On Tuesday, February 21, Images Cinema will host free film screenings of two Wong Kar-Wai classics, “Fallen Angels” (3pm) and “In the Mood for Love” (5pm). Then on Thursday, February 23 at 7pm, Professor of Chinese, Haili Kong of Swarthmore College, will present a talk, Time, Space, and Being: Wong Kar Wai and his Cinematic Illustration of Hong Kong Identity. Admission for all three events is free, and sponsored by the Asian Studies Department of Williams College. Images Cinema is located at 50 Spring Street, Williamstown, MA and imagescinema.org.
About Wong Kar-Wai
Wong Kar-wai is a different sort of director with six films to his credit: As Tears Go By (1988), Days of Being Wild (1990), Ashes of Time (1994), Chungking Express (1994), Fallen Angels (1995), and the film that won him the 1997 Cannes Best Director nod: Happy Together.
In an informative interview with the director, Han Ong introduces the master this way: “His style can be summed up by the phrase “Romance Overdrive.” The colors in his films are lush and lurid, the camerawork (by longtime collaborator Chris Doyle) jittery as if swooning, and best of all, he loves his characters and builds his films from that foundation. His men are cool, his women kooky and beautiful. The psychology in the films is rarely deep, but that isn’t the point.
“He takes the ridiculous beauty of Hong Kong action films one step further: In those movies one simply waits for the next thrilling sequence of carnage and passes over the thin, unmemorable connecting sequences; in a WKW film, the time between gunshots is filled in, lengthened, allowing for boredom, rumination (in his films, characters trade voice-overs like kicking a ball around), a sense of real time he effects by repetition or focusing the camera on what appears to be a dormant scene.
In other words, he puts in what other people leave out, or don’t bother to think about in the first place.” You can read his 1998 interchange between the film director and Han Ong (who is a playwright himself, a 1997 MacArthur “Genius” Fellow. It’s all on his website Bombsite (link)
The Films Discussed at Images
Following the screening of two of Wong Kar-Wai’s films, Haili Kong will follow up with a lecture on the Hong Kong filmmaker’s work. Kong has a PhD in comparative literature, is a professor of Chinese, and has been teaching Chinese language, literature, and cinema since 1994 at Swarthmore College. His publication includes The Melancholic Northeasterner (1998), One Hundred Years of Chinese Cinema (2006), and Beijing: From Imperial Capital to Olympic City (2007).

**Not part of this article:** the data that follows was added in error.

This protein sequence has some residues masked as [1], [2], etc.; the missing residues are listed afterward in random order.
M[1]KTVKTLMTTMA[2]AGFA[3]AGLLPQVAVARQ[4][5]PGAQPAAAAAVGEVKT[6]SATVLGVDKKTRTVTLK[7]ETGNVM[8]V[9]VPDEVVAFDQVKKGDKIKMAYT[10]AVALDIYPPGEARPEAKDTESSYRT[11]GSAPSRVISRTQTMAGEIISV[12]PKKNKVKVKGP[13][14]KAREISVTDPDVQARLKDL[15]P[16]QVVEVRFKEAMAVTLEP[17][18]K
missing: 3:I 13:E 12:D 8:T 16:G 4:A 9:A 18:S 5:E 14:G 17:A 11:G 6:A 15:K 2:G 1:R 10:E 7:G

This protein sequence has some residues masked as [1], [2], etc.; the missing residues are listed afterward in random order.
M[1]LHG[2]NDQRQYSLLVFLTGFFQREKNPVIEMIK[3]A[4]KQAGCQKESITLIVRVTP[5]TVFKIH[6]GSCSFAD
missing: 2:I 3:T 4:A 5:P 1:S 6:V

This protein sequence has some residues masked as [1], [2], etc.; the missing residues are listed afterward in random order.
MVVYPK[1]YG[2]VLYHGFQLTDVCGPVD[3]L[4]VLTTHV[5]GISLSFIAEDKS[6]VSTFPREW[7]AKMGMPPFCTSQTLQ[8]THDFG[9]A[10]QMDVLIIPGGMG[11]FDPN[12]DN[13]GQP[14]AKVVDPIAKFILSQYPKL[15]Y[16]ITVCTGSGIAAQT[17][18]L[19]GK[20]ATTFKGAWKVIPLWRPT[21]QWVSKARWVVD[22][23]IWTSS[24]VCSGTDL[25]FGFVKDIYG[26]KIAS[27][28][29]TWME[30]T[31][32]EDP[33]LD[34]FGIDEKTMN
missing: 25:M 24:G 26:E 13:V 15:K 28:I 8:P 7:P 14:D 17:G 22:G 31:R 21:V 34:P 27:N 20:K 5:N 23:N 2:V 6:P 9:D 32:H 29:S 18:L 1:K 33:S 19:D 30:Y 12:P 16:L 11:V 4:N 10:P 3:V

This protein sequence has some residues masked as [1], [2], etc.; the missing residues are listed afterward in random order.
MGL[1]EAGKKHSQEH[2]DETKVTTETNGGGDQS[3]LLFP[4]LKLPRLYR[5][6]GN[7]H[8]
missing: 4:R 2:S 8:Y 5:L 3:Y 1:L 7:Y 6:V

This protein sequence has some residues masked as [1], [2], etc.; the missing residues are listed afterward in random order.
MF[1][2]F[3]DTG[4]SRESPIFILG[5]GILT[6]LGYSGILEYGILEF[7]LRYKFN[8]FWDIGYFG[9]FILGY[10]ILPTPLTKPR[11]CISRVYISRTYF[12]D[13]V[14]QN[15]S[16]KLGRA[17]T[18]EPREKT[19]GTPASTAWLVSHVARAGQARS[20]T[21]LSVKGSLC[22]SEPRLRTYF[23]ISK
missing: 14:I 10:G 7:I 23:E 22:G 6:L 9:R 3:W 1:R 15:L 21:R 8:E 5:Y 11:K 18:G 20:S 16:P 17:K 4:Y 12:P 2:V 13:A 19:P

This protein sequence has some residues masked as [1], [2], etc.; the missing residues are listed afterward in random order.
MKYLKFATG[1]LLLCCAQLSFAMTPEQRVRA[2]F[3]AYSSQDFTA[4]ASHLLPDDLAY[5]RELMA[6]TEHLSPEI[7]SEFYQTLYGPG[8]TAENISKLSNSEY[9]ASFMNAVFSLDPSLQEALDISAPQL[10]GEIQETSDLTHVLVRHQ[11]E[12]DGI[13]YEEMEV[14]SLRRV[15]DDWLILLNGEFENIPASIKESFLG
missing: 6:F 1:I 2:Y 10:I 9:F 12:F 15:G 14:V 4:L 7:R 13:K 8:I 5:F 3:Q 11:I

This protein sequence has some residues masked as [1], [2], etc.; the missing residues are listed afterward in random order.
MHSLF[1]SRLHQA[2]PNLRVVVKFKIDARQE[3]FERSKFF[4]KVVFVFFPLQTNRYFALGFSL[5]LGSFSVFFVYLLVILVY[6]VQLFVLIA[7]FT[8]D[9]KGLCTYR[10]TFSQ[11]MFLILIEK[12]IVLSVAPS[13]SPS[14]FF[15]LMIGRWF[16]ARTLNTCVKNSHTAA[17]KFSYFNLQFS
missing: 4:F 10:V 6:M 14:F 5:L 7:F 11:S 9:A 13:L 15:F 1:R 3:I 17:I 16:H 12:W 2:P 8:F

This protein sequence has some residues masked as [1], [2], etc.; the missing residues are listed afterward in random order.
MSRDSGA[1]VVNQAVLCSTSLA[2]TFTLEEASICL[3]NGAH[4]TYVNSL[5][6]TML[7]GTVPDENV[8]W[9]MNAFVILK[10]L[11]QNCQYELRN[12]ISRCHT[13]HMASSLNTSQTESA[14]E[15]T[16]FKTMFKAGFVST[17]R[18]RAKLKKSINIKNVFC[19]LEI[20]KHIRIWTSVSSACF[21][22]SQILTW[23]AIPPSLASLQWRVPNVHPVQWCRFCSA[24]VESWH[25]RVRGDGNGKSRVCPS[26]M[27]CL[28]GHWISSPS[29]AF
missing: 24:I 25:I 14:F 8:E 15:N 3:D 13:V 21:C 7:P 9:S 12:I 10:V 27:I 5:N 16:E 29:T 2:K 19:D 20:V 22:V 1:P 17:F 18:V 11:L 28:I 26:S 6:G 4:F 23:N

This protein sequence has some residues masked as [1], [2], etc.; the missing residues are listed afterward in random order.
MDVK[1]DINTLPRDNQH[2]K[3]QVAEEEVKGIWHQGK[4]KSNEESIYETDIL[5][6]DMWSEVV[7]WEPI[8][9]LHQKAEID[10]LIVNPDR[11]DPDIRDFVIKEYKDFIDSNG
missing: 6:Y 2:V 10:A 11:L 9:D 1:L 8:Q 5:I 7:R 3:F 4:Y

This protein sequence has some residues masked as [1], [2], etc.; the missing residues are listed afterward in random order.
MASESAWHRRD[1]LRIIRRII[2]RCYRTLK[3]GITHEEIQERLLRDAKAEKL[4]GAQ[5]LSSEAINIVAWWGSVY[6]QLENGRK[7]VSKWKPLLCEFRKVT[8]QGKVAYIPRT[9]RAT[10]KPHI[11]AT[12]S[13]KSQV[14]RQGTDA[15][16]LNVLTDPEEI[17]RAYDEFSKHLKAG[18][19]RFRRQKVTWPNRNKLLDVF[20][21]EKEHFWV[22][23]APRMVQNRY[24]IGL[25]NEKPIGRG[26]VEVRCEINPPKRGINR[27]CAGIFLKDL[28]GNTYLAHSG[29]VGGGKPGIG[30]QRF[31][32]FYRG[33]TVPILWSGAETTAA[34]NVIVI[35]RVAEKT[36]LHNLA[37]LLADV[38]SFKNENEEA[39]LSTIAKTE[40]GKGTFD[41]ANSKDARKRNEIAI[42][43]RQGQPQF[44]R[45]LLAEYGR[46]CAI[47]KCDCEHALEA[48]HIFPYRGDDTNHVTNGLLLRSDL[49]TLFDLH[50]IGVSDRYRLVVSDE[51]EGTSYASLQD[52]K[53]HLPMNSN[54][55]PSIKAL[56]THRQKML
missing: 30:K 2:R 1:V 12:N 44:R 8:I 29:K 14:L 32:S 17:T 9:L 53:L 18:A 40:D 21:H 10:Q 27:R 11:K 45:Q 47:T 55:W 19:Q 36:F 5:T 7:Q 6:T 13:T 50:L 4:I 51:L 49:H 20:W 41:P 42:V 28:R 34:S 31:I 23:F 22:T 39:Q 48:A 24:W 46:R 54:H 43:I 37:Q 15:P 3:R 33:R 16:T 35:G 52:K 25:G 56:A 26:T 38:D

FALLEN ANGELS (1995) Directed by Wong Kar-Wai; Rated R; 1 hour 30 minutes Set in the neon-washed underworld of present-day Hong Kong, Fallen Angels intertwines two exhilarating tales of love and isolation in a blitz of ultra-hip style and classical cinematic sensibilities. “An exhilarating rush of a movie, with all manner of go-for-broke visual bravura that expresses perfectly the free spirits of his bold young people.” – LA Times
IN THE MOOD FOR LOVE (2000) Directed by Wong Kar-Wai; Rated PG; 1 hour 38 minutes Winner of Best Actor and Technical Grand Prizes at Cannes Film Festival Chow Mo-wan rents a room in a Hong Kong apartment building. It’s sheer coincidence that he moves in the same day that Su Li-zhen moves in next door. They never have a real conversation until Mr. Chow realizes that their respective spouses are having an affair. “Probably the most breathtakingly gorgeous film of the year, dizzy with a nose-against-the-glass romantic spirit that has been missing from the cinema forever.” – New York Times
The only one of its kind in Berkshire County, Images Cinema is a year-round non-profit, member-supported community film house that presents a wide range of films that impact filmmaking and our culture. Images continuously seeks to entertain, educate and engage the community with quality programming, while maintaining its dedication to independent film and media. Images Cinema serves organic popcorn, real butter, locally-made baked goods, and naturally sweetened sodas, as well as traditional concessions fare. Images Cinema is supported in part by the Massachusetts Cultural Council, a state agency. Check for up-to-date happenings at imagescinema.org